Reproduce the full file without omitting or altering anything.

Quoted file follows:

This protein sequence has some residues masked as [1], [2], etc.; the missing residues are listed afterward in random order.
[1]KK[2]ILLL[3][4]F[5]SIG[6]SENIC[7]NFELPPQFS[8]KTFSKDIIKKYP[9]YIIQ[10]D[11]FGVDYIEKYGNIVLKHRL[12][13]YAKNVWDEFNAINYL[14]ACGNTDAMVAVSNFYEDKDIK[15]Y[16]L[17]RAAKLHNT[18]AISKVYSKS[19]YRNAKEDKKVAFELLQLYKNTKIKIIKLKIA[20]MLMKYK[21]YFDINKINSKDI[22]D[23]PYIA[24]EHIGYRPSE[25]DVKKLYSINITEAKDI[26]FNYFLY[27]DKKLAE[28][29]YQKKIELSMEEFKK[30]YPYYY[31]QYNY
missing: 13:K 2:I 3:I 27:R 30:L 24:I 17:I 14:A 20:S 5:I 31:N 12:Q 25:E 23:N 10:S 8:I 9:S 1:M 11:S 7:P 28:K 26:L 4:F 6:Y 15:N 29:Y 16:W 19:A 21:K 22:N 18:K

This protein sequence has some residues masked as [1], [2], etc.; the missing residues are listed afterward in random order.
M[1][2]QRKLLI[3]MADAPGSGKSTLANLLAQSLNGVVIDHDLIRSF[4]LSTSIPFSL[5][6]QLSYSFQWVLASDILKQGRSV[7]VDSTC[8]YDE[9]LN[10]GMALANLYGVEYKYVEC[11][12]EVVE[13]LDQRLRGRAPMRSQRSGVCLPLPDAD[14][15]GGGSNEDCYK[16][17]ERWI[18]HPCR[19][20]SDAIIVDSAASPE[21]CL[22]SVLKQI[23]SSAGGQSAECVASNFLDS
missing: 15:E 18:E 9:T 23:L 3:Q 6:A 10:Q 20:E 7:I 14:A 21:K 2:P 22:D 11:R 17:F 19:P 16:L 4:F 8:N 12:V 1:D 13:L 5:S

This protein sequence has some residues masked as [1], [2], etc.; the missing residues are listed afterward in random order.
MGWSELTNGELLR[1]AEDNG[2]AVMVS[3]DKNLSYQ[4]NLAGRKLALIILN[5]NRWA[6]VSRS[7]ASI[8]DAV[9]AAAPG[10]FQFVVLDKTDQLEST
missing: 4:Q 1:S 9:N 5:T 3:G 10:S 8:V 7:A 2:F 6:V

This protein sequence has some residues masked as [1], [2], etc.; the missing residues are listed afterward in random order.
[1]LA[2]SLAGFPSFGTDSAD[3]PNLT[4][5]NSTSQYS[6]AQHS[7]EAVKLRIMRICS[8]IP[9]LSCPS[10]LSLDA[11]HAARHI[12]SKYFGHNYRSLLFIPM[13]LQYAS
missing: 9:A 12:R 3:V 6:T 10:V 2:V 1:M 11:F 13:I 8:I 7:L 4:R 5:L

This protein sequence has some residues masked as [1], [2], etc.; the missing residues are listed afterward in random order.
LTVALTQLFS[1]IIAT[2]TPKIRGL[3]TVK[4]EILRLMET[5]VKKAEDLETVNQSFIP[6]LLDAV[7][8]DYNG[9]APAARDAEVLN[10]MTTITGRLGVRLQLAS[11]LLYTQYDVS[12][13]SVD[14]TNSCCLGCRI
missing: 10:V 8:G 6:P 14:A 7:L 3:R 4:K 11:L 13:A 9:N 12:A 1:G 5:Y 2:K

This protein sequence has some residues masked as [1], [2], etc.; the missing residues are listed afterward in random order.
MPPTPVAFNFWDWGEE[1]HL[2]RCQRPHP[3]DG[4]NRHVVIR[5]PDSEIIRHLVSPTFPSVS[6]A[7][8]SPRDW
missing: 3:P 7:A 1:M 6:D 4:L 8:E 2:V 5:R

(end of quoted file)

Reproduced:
This protein sequence has some residues masked as [1], [2], etc.; the missing residues are listed afterward in random order.
[1]KK[2]ILLL[3][4]F[5]SIG[6]SENIC[7]NFELPPQFS[8]KTFSKDIIKKYP[9]YIIQ[10]D[11]FGVDYIEKYGNIVLKHRL[12][13]YAKNVWDEFNAINYL[14]ACGNTDAMVAVSNFYEDKDIK[15]Y[16]L[17]RAAKLHNT[18]AISKVYSKS[19]YRNAKEDKKVAFELLQLYKNTKIKIIKLKIA[20]MLMKYK[21]YFDINKINSKDI[22]D[23]PYIA[24]EHIGYRPSE[25]DVKKLYSINITEAKDI[26]FNYFLY[27]DKKLAE[28][29]YQKKIELSMEEFKK[30]YPYYY[31]QYNY
missing: 13:K 2:I 3:I 27:R 30:L 24:I 17:I 14:A 20:S 5:I 31:N 12:Q 25:E 23:N 10:S 8:I 9:S 1:M 11:S 7:P 28:K 26:L 4:F 6:Y 15:N 29:Y 16:W 19:A 21:K 22:N 18:K

This protein sequence has some residues masked as [1], [2], etc.; the missing residues are listed afterward in random order.
M[1][2]QRKLLI[3]MADAPGSGKSTLANLLAQSLNGVVIDHDLIRSF[4]LSTSIPFSL[5][6]QLSYSFQWVLASDILKQGRSV[7]VDSTC[8]YDE[9]LN[10]GMALANLYGVEYKYVEC[11][12]EVVE[13]LDQRLRGRAPMRSQRSGVCLPLPDAD[14][15]GGGSNEDCYK[16][17]ERWI[18]HPCR[19][20]SDAIIVDSAASPE[21]CL[22]SVLKQI[23]SSAGGQSAECVASNFLDS
missing: 15:E 18:E 9:T 23:L 3:Q 6:A 10:Q 20:E 7:I 14:A 21:K 2:P 22:D 11:R 17:F 19:P 16:L 4:F 8:N 12:V 1:D 13:L 5:S

This protein sequence has some residues masked as [1], [2], etc.; the missing residues are listed afterward in random order.
MGWSELTNGELLR[1]AEDNG[2]AVMVS[3]DKNLSYQ[4]NLAGRKLALIILN[5]NRWA[6]VSRS[7]ASI[8]DAV[9]AAAPG[10]FQFVVLDKTDQLEST
missing: 4:Q 1:S 9:N 5:T 3:G 10:S 8:V 7:A 2:F 6:V

This protein sequence has some residues masked as [1], [2], etc.; the missing residues are listed afterward in random order.
[1]LA[2]SLAGFPSFGTDSAD[3]PNLT[4][5]NSTSQYS[6]AQHS[7]EAVKLRIMRICS[8]IP[9]LSCPS[10]LSLDA[11]HAARHI[12]SKYFGHNYRSLLFIPM[13]LQYAS
missing: 9:A 12:R 3:V 6:T 10:V 2:V 1:M 11:F 13:I 8:I 7:L 4:R 5:L

This protein sequence has some residues masked as [1], [2], etc.; the missing residues are listed afterward in random order.
LTVALTQLFS[1]IIAT[2]TPKIRGL[3]TVK[4]EILRLMET[5]VKKAEDLETVNQSFIP[6]LLDAV[7][8]DYNG[9]APAARDAEVLN[10]MTTITGRLGVRLQLAS[11]LLYTQYDVS[12][13]SVD[14]TNSCCLGCRI
missing: 10:V 8:G 6:P 14:A 7:L 3:R 4:K 11:L 13:A 9:N 12:A 1:G 5:Y 2:K

This protein sequence has some residues masked as [1], [2], etc.; the missing residues are listed afterward in random order.
MPPTPVAFNFWDWGEE[1]HL[2]RCQRPHP[3]DG[4]NRHVVIR[5]PDSEIIRHLVSPTFPSVS[6]A[7][8]SPRDW
missing: 3:P 7:A 1:M 6:D 4:L 8:E 2:V 5:R